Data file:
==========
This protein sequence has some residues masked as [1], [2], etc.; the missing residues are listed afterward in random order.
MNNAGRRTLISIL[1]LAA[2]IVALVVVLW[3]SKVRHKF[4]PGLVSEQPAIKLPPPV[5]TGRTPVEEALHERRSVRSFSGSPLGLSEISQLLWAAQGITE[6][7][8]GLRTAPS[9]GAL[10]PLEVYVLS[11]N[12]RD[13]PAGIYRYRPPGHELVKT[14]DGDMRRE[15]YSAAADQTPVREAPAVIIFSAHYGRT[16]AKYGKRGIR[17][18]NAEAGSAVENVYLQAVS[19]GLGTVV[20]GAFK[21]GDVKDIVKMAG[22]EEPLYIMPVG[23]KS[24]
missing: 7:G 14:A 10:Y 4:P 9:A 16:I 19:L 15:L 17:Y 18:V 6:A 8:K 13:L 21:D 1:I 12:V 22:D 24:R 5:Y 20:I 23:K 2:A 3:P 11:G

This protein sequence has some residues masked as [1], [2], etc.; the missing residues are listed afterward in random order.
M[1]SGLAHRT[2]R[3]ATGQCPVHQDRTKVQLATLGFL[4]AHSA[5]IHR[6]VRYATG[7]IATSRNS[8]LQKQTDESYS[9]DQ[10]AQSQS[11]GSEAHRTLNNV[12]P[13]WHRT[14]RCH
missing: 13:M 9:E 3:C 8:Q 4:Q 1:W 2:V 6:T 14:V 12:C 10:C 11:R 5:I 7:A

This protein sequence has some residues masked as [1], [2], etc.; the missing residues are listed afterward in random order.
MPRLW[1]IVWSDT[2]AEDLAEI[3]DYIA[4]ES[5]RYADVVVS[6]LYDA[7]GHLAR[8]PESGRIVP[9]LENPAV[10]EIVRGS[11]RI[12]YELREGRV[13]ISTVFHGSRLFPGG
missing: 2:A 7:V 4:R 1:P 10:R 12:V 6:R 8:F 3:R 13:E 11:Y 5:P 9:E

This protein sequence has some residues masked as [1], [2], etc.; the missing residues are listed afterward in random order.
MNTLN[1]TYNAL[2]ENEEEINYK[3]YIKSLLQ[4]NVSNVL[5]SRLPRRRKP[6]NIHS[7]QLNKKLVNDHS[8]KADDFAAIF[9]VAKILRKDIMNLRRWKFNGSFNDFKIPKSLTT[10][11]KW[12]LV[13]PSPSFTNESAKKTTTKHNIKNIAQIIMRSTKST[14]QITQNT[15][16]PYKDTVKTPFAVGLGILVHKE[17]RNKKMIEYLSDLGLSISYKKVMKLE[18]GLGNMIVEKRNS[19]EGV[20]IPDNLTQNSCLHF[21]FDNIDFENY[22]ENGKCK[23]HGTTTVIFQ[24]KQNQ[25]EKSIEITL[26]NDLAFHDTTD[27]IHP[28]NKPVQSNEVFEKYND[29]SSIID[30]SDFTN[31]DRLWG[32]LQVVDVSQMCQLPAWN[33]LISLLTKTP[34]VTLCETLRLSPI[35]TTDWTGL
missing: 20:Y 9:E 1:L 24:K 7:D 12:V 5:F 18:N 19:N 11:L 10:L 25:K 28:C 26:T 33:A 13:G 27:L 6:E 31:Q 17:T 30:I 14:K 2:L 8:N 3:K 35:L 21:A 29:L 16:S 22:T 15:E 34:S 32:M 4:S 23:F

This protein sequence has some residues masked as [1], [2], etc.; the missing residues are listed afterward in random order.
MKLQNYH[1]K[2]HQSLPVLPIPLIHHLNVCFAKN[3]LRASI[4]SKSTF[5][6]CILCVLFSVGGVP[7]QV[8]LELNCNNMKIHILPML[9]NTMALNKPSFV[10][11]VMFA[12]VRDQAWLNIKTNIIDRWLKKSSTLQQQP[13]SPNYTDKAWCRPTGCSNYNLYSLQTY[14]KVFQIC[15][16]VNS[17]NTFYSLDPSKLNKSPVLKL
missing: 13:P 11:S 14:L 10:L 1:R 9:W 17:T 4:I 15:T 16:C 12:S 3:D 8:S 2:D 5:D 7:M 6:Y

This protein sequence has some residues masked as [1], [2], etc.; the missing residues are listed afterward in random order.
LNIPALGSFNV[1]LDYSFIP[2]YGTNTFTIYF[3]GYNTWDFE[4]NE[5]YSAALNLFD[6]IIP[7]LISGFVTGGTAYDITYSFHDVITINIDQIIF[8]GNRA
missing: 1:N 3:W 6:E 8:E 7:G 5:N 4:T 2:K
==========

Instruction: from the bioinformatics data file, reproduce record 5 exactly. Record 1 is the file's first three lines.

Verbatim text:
This protein sequence has some residues masked as [1], [2], etc.; the missing residues are listed afterward in random order.
MKLQNYH[1]K[2]HQSLPVLPIPLIHHLNVCFAKN[3]LRASI[4]SKSTF[5][6]CILCVLFSVGGVP[7]QV[8]LELNCNNMKIHILPML[9]NTMALNKPSFV[10][11]VMFA[12]VRDQAWLNIKTNIIDRWLKKSSTLQQQP[13]SPNYTDKAWCRPTGCSNYNLYSLQTY[14]KVFQIC[15][16]VNS[17]NTFYSLDPSKLNKSPVLKL
missing: 13:P 11:S 14:L 10:L 1:R 9:W 17:T 4:I 15:T 16:C 12:S 3:D 8:S 2:D 5:D 7:M 6:Y